The popular university admission platform Leverage EDU leaked almost 240,000 sensitive files, including students’ passports, financial documents, certificates, and exam results.
The Cybernews research team discovered that Leverage EDU leaked extremely sensitive data due to the misconfiguration of their systems. As no authentication was required, anybody could access all of the student’s personal information needed to apply to universities.
Leverage EDU works as a one-stop admission platform for students seeking to study abroad. It claims to have a network of over 650 educational institutions worldwide and 80 million users over the last year.
With branches throughout India, the company has quadrupled its workforce since the pandemic and secured $22 million in funding from international investors. It runs offices in the UK and Australia.
Cybernews reached out to the company, and access to users’ data was secured. The company confirmed to journalists that the problem was solved and that it started an investigation of their systems.
A treasure trove of personal data
On January 31st, the Cybernews research team discovered a misconfigured and publicly accessible cloud storage – an Amazon S3 bucket.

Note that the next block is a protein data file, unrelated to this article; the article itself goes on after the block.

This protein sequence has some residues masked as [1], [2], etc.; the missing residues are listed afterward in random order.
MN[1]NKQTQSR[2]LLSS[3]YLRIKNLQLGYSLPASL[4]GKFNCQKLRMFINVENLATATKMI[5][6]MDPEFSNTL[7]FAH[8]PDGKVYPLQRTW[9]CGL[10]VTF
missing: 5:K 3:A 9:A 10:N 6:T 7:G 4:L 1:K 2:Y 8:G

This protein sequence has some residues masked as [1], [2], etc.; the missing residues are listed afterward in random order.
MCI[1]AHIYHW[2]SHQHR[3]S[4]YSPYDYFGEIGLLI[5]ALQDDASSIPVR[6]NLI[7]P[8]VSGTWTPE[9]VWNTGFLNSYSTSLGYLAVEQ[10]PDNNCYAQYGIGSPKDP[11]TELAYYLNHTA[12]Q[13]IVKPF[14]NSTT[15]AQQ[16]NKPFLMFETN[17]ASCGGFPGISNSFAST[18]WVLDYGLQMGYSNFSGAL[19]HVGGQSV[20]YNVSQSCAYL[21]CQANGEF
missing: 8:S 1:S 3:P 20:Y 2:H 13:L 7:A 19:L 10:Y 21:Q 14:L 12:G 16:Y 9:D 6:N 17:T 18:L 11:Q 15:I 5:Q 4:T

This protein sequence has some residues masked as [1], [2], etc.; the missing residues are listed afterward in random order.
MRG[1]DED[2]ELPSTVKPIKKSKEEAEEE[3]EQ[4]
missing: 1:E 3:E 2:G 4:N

The bucket contained countless zip folders with almost 240,000 files exposing prospective students’ sensitive data and personally identifiable information (PII).
Among the leaked data were degree certificates, student report cards, exam results, CVs, and filled application forms, along with phone numbers, emails, and home addresses.
The researchers noticed numerous personal identification documents, including passport photos belonging to students and their parents, which is a cause for serious concern.
The open bucket also exposed users’ financial information, including bank statements, student loan documents, loan co-signers’ identification documents, and payslips.
A malicious actor could have exploited the leaked personal data to commit identity theft and fraud. A data leak of such magnitude creates an opportunity for criminals to craft spear-phishing attacks and target individuals with greater precision putting their financial and other accounts at risk.
If you want to know how Leverage EDU should mitigate the risks give a look at the original post at CyberNews:
About the author: Paulina Okunytė, Journalist at CyberNews
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(SecurityAffairs – hacking, Leverage EDU)
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